By Madelynn Coldiron
School board members attending the inaugural session on ethics at KSBA’s annual conference were given two sticky scenarios involving possible conflicts of interest. Perhaps illustrating the nature of the topic, in each case there was no overwhelming agreement among them on how to respond.
“That’s a tough one,” said Trimble County board member Tony Walker to the first one.
That, in a nutshell, explains the session’s title: Ethics and school board service: black and white and gray.
PHOTO: Tony Walker, a Trimble County Schools board member, answers an ethics scenario with an electronic clicker during the new ethics training course required for board members.
“I think every bit of this is real-day stuff. In a member’s four-year term they’re going to run across several of those situations,” Walker said after the session. But, he added, while there may be ethical gray areas, “I think your ethics point of view really goes back to how your parents raised you.”
The ethics class is among the new requirements for school board member training and drew big crowds for the five times it was taught during the three-day conference. The focus was not on the legal aspects of ethics, but on other situations with ethical ramifications for public perception, board team working relationships and relationships with stakeholders.
Participants used electronic clickers to give their answers to those two sticky scenarios. Responding to the range of responses, presenter Brad Hughes, director of KSBA’s Member Support Services, said, “There are no wrong answers. If you perceive your answer to be correct for you, it’s probably correct. If everybody else perceives your answer to be unethical or incorrect, do you have some more thinking that you need to do?”
Besides the scenarios, attendees watched two short videos of board members behaving, if not badly, certainly questionably.
Outlining some examples of clear-cut situations in which board members demonstrate good ethics and plainly bad ones, Hughes said he’s found “there are a lot of grey areas, whether it’s group ethics or personal ethics.”
Potential conflict of interest, responsibilities outside the board meeting and differences in perception of ethical actions frequently crop up as grey areas, he said.
“It matters what other people think,” Hughes said. “Just because you say that you don’t have a conflict of interest, no matter how true it is, it does matter what other people think and it’s something you have to deal with.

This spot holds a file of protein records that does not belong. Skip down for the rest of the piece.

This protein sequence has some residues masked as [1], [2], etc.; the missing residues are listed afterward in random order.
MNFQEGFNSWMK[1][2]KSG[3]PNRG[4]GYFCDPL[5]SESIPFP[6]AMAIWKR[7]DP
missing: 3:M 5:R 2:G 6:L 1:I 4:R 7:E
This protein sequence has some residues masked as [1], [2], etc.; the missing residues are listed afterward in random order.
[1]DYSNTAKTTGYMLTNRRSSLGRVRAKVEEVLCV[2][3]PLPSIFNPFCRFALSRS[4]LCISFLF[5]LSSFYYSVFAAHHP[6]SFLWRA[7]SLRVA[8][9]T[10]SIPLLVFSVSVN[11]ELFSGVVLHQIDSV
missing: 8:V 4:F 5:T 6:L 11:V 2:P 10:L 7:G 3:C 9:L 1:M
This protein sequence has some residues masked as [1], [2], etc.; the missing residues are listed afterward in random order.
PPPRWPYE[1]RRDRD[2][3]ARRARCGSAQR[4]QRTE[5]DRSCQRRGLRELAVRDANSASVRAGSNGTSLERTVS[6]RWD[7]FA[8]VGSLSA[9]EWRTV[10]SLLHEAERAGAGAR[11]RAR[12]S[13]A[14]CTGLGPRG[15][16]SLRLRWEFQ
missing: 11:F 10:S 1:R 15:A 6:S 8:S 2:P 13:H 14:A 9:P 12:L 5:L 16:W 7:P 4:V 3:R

Pitfalls in conflicts of interest include purchases and contracts, personnel, voting and personal relationships.
Boards often get in trouble not because of the decisions they make but how they make them, he said.
“More often than not, the transparent decisions that you make are the ones that – whether (constituents) like it or not – they’re at least going to have some respect for the process that you have.”
The clinic session also encompassed ethics as it relates to board and community relationships, from talking publicly about what was discussed in closed session to behavior at board meetings to making promises as individuals on behalf of the entire board.
When it comes to ethics that touch squarely on legal issues, boards should let their superintendents and board attorneys handle those, or consult KSBA’s Legal Services, Hughes advised.
He also suggested to attendees that board teams consider a code of ethics for their board. “I think it would be a pretty good message to send to the community when you start your meetings acknowledging that your board has a code of ethical actions by the school board.”
But, he warned, “If you adopt a code, you’ve got to live by it.”
Making ethical choices matters for school boards, Hughes said. The decision-making involved costs time, effort and money, he said, while unethical legal practices can create legal expenses. Perceived unethical behavior can hurt the district’s image in the public eye, and internally, hurt employee morale.